An Easter Egg

June  3, 2011
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  • Serves 1
What You'll Need
  • 1 egg
  • warm water
  • food coloring
  • vinegar
  • a waxy crayon
  1. I will start out with a few tips that I know from my grandmother that are good to know when doing this. First, it is best to color the eggs while they are still warm. The water in which the egg is dipped to be colored should also be quite warm and a tablespoon of vinegar is added to each container holding a color. Both of these help to achieve brighter and more saturated colors ( but needless to say the quality of the food coloring is important). When doing this, it usually requires that you boil between 15-20 eggs. That is to ensure that there is an egg for everyone who stops by as well as to compensate for some that might crack while boiling. Follow the usual procedure for boilng them ( bring them to room temperature, cover with cold water, put on the stove...), but my grandmother also puts a kitchen towel on the bottom of the pot and folds it in between the eggs in the water. When you go to remove the eggs from the water, do so one by one in between the folds.
  2. You will also need to hunt down a lady's stocking or a pantyhose for this, the thinner the better. Cut a straight tube from it between 5-7 inches, depending on how stretchy it is, and tie a knot on one end. Prepare a few more like this and set them aside.
  3. Assuming your eggs are boiled at this point, dissolve the colors in very warm water to be ready for dipping. I used several sour cream containers. Add the vinegar to the water along with the colors. Holding an egg in a dish towel, draw whatever design you like on it with a thin pencil. Redraw over the pencil line with the crayon. It is good if the crayon melts some while doing this. That will ensure it will fill the egg pores and won't allow the coloring to work there. If too much seems to remain on the egg surface, you can carefully scrape it off with the blade of a small knife. I prefer a neutral crayon, but you can use a color one if you like.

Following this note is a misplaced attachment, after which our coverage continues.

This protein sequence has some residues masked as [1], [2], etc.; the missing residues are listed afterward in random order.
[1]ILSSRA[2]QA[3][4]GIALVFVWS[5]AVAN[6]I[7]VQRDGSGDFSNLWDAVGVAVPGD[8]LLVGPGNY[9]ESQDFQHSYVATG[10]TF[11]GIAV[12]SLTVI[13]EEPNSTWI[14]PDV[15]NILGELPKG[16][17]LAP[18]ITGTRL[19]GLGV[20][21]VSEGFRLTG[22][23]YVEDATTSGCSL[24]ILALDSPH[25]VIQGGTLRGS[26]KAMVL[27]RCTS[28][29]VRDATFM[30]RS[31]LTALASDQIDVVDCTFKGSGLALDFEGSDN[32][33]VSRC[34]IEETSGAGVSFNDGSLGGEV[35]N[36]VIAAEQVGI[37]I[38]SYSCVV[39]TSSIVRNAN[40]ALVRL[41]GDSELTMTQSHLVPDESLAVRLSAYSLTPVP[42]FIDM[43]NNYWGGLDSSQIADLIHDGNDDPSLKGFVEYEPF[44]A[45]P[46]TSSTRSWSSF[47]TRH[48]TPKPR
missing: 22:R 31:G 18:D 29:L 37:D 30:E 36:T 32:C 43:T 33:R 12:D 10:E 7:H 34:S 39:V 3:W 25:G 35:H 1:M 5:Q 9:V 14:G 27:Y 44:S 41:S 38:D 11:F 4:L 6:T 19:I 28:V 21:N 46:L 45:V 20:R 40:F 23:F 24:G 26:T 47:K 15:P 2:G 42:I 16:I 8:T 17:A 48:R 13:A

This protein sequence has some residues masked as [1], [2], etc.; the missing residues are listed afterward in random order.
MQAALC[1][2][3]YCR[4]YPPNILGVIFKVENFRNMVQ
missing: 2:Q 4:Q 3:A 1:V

4. Place the egg in the prepared tied stocking, and tie a knot at the other end. Make the egg as tight inside as you can without breaking it, to ensure that it won't move around. This is easier to do if someone holds the knot at the bottom for you.
  5. The next important thing is to think about the order in which you choose what colors to dip in. The variation is achieved by the overlapping of several colors. I first dipped the egg in the yellow about 3/4 of the way and let it sit for about 5 min. Then took it out and placed it in a slot in the empty egg carton to sit for another 5 min. Then carefully untied the top knot ( or just cut it off ), and take the egg out and let the yellow dry out. Place the dried egg in a clean sock and tie again as above. Dip the egg about 1/2 of the way into the blue color, but with the other side of the egg going in first. Hold it in another 5 min, let sit outside another 5 min, take it out of the sock and leave it in a clean slot on the carton to dry. For the last color (red) I just held the egg in the liquid with my hand as it only needed to be dipped abou 1/3 of the way.Then let it dry in the egg carton, placing it with the wet part downward, or your color will run down the side. At the top where the yellow didn't go, the egg was a turquoise blue. Below it where the blue and the yellow overlapped, it turned light green. Below it a band of yellow remained. And at the bottow the red and yellow combined to make an orange circle. This particular egg happened to have a sort of a defect on its shell ( calcium concentration I think) and I used it as a center to my flower design. After it was all done and dried, we found some children's stickers and I used the outside of a butterfly sticker and placed it there. I used a brown egg for this. If you have white ones, I assume there will be even more contrast between the colors.

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